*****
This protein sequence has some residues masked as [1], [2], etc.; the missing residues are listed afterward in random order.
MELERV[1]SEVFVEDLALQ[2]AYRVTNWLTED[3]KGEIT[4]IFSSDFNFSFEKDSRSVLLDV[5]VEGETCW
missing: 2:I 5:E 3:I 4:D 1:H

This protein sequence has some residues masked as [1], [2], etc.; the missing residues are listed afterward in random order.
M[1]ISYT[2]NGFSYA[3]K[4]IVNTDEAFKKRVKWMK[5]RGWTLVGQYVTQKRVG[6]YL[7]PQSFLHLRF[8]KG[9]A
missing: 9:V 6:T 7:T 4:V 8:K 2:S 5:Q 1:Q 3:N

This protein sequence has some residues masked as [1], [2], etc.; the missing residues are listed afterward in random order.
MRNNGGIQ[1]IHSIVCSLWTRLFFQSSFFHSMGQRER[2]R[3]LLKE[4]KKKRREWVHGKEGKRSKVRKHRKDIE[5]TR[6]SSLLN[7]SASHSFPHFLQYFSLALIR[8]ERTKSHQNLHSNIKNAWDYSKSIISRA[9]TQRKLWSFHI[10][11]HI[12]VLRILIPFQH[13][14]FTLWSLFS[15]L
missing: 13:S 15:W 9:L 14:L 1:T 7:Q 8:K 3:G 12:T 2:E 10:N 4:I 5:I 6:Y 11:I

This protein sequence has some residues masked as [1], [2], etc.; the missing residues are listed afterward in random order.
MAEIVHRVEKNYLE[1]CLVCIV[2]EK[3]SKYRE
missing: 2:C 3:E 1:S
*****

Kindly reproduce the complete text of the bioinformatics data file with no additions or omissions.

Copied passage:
This protein sequence has some residues masked as [1], [2], etc.; the missing residues are listed afterward in random order.
MELERV[1]SEVFVEDLALQ[2]AYRVTNWLTED[3]KGEIT[4]IFSSDFNFSFEKDSRSVLLDV[5]VEGETCW
missing: 2:I 5:E 3:I 4:D 1:H

This protein sequence has some residues masked as [1], [2], etc.; the missing residues are listed afterward in random order.
M[1]ISYT[2]NGFSYA[3]K[4]IVNTDEAFKKRVKWMK[5]RGWTLVGQYVTQKRVG[6]YL[7]PQSFLHLRF[8]KG[9]A
missing: 9:V 6:T 7:T 4:V 8:K 2:S 5:Q 1:Q 3:N

This protein sequence has some residues masked as [1], [2], etc.; the missing residues are listed afterward in random order.
MRNNGGIQ[1]IHSIVCSLWTRLFFQSSFFHSMGQRER[2]R[3]LLKE[4]KKKRREWVHGKEGKRSKVRKHRKDIE[5]TR[6]SSLLN[7]SASHSFPHFLQYFSLALIR[8]ERTKSHQNLHSNIKNAWDYSKSIISRA[9]TQRKLWSFHI[10][11]HI[12]VLRILIPFQH[13][14]FTLWSLFS[15]L
missing: 13:S 15:W 9:L 14:L 1:T 7:Q 8:K 3:G 12:T 2:E 10:N 4:I 5:I 6:Y 11:I

This protein sequence has some residues masked as [1], [2], etc.; the missing residues are listed afterward in random order.
MAEIVHRVEKNYLE[1]CLVCIV[2]EK[3]SKYRE
missing: 2:C 3:E 1:S